2 Corinthians, chapters 1-3

“We are not peddlers of the word of God as many men are, but we speak in all sincerity as sent from God.”
~2 Corinthians 2:17

Jesus said, “You received free, give free.” (Matt. 10:8)
He made it clear that the congregation was not for commercial purposes. (Matt. 21:12,13)
While the congregation did accept and redistribute monetary aid, no one should feel obligated to donate or be put on the spot for it. (2 Cor. 9:7)
It is inevitable to notice that some religious pastors who charge tithes have luxurious homes/lifestyles while members of their flock have to take in boarders to pay the rent and cannot afford to finish school.
The Christian congregation can be identified by love of neighbor, so true Christian ministers sacrifice their own assets for the spiritual wellbeing of others, instead of expecting the community to provide for them. (2 Thess. 3:8-10)

Acts, chapters 23 & 24

“At the same time [Felix] was hoping that Paul would give him money. For that reason, he sent for him even more frequently and conversed with him. But when two years had elapsed, […] he left Paul in custody.”
~Acts 24:26,27

How can a Christian distinguish between giving a bribe and tipping an official to ensure a service is rendered?
The Bible clearly condemns bribing. (Ps. 15:1,5)
But what could be considered a bribe in one country, could be considered a customary tip in another.
I remember a traffic officer in Mexico who would not release us until my aunt (not one of Jehovah’s Witnesses), implied she would give him a tip.
On other occasions in which my husband and I were pulled over, we accepted citations for minor traffic infractions instead of handing over any cash.
But it is true that many government officials, especially in developing nations, do not make enough money to live on, so whether or not a Christian decides to tip one is a matter of personal conscience. (Mark 12:17; 1 Cor. 10:31-33)
It would be blatantly wrong to give something with the intent of evading justice or seeking preferential treatment over others(Deut. 16:19; Matt. 7:12)
Despite his reputation for corruption, Felix as governor did have a legal right to hold Paul indefinitely without handing him a verdict. (Watchtower. 2001, December 15. “I Appeal to Caesar!”)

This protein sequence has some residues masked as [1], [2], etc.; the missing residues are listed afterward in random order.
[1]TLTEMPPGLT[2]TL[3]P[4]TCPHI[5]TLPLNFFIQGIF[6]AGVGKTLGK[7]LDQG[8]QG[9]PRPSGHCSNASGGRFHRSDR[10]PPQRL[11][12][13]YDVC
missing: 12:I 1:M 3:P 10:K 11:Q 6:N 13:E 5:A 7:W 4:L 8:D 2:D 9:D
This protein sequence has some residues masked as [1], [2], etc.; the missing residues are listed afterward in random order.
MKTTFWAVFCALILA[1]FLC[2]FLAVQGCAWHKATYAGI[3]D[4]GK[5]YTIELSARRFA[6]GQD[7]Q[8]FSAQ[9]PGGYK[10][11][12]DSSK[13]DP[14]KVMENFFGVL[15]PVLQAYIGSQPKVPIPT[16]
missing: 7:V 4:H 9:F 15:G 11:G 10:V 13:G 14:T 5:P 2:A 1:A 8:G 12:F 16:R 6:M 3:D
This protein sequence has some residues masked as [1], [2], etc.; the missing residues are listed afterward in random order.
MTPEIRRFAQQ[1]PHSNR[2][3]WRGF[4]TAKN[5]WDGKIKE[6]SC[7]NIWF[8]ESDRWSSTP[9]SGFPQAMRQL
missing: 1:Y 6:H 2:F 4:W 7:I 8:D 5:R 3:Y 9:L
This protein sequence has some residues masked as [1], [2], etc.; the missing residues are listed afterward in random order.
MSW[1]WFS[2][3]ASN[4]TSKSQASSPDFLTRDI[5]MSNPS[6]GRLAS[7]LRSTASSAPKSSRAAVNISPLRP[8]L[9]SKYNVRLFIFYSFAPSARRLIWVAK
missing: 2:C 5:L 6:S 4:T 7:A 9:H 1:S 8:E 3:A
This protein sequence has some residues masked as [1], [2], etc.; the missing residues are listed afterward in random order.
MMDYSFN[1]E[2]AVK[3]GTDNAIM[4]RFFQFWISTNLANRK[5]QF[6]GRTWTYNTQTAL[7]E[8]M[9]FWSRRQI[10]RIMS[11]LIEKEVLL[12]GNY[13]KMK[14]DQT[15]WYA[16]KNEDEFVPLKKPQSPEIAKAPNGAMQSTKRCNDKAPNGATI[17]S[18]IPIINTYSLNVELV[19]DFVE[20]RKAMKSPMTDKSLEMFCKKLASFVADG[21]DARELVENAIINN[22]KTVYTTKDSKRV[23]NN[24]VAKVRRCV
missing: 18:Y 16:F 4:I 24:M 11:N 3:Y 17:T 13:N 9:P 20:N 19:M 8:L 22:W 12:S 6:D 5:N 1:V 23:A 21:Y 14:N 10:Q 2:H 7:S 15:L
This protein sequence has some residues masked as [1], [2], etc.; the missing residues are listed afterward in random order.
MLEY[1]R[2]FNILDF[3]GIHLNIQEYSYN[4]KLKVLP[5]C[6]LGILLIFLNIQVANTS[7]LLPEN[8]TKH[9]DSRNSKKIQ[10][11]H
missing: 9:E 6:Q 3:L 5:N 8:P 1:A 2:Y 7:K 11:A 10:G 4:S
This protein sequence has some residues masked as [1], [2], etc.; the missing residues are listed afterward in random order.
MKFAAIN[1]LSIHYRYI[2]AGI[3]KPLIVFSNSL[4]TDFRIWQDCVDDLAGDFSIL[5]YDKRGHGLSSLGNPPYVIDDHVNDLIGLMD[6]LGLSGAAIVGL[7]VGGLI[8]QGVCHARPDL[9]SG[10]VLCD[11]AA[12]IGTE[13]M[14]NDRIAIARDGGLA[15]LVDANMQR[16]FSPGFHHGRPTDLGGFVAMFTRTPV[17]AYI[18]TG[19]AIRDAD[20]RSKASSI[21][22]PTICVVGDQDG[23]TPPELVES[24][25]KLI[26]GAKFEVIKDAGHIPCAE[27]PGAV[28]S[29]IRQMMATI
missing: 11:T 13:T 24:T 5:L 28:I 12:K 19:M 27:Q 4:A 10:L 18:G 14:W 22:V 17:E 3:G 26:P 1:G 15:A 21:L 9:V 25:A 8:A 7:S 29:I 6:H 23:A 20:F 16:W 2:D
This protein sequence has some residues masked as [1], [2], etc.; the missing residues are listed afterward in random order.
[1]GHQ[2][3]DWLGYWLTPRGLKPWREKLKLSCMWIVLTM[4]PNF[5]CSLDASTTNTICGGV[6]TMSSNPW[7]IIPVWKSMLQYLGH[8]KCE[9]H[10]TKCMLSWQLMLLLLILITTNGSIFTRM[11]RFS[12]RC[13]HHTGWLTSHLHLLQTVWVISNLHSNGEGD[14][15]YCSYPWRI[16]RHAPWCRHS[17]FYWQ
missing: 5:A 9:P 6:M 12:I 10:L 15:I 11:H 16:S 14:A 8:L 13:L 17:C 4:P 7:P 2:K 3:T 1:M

If Paul had caved in to bribing him, he would have been breaking Roman law.
As Christians, we find comfort in knowing that Jehovah will bring ultimate justice and he cannot be bought. (Deut. 10:17)

Matthew, chapters 14 & 15

“[…] Out of the heart come wicked reasonings […].”
~Matthew 15:19

Do I ever try to justify unethical behavior to myself when tempted to do something wrong?
It is human nature to have a sinful inclination, but if I am not careful, I could end up a slave to my own whims, and also end up hurting those who matter most, including God. (Jer. 17:9)
Instead of entertaining sinful notions, it is wiser to not let them nest in my heart to begin with. (Prov. 4:23)

Nehemiah, chapters 12 & 13

“So I reprimanded them and called down a curse on them and struck some of the men and pulled out their hair and made them swear by God: ‘You should not give your daughters to their sons, and you should not accept any of their daughters for your sons or yourselves.'”
~Nehemiah 13:25

Was Nehemiah’s reprimand toward the Jewish men who had married pagan women a cruel overreaction?
To answer this question, let’s look at other Bible passages that warned the Jews against this practice.
“But if you […] form marriage alliances with them […] They will become a trap and a snare and a scourge on your flanks and thorns in your eyes until you have perished from this good land […]”(Josh. 23:12,13).
“For they will turn your sons away from following me to serve other gods; then Jehovah’s anger will blaze against you, and he will swiftly annihilate you.”(De. 7:4).
Because the Jews could not count on God’s protecting them as a People if they married pagan women, obedience to this particular mandate was a matter of life or death.
It implied the survival of the nation to which the Messiah would eventually be born (Luke 12:48).
This is why Nehemiah deemed it necessary to urgently carry out a form of discipline common to their day: corporal punishment.
“If the wicked one deserves to be beaten, the judge will have him lie down prostrate, and he will be beaten in his presence. The number of strokes should correspond to the wickedness of his deed,” (De. 25:2).
“Bruises and wounds purge away evil, and beatings cleanse one’s innermost being,” (Prov. 20:30).
“And everyone who does not observe the Law of your God and the law of the king should have judgment executed on him promptly, whether it is death, banishment, a fine, or imprisonment,” (Ezra 7:26).
Though this is definitely not an exercise in supporting corporal punishment toward one’s neighbor, one can understand how Nehemiah’s actions as governor of the Jews would not have been seen as extreme as a reader may find them today.
Jehovah promptly corrected His People through Nehemiah because he loved them (Heb. 12:6).
Their lifestyle would have otherwise brought about His disapproval and as a result, their own annihilation.

2 Samuel, chapters 1-3